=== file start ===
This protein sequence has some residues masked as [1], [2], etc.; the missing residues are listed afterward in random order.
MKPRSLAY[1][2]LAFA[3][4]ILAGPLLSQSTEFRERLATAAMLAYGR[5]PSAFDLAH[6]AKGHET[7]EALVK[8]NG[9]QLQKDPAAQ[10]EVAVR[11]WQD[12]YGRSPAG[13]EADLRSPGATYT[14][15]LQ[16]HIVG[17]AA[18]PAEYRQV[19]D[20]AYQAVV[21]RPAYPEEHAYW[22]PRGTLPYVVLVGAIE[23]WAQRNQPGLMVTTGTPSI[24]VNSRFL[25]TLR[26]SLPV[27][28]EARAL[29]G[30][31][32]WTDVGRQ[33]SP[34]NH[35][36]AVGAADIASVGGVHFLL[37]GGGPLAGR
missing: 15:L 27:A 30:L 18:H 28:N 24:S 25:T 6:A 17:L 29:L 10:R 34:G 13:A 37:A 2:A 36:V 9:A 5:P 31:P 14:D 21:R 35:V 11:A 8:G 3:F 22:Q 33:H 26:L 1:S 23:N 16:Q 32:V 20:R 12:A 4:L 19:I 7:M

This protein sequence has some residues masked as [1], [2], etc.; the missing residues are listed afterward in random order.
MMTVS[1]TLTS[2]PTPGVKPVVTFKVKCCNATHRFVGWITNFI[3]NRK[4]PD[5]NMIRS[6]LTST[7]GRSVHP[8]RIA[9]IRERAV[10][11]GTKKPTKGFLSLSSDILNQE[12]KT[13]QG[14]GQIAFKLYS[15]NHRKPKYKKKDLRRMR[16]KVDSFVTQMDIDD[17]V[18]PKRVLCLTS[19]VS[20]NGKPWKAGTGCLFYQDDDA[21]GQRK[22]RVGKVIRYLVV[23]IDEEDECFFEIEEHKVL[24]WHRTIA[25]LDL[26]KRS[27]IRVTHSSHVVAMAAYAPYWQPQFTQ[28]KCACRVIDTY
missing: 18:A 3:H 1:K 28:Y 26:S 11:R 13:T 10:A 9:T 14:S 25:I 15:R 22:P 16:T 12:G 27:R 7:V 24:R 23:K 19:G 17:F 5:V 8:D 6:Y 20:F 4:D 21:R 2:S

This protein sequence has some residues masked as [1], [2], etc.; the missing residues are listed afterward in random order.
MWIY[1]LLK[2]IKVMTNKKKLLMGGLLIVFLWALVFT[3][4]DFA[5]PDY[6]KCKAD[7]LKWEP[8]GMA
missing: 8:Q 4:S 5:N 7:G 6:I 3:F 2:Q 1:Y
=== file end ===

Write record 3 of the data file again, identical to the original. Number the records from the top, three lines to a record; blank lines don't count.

This protein sequence has some residues masked as [1], [2], etc.; the missing residues are listed afterward in random order.
MWIY[1]LLK[2]IKVMTNKKKLLMGGLLIVFLWALVFT[3][4]DFA[5]PDY[6]KCKAD[7]LKWEP[8]GMA
missing: 8:Q 4:S 5:N 7:G 6:I 3:F 2:Q 1:Y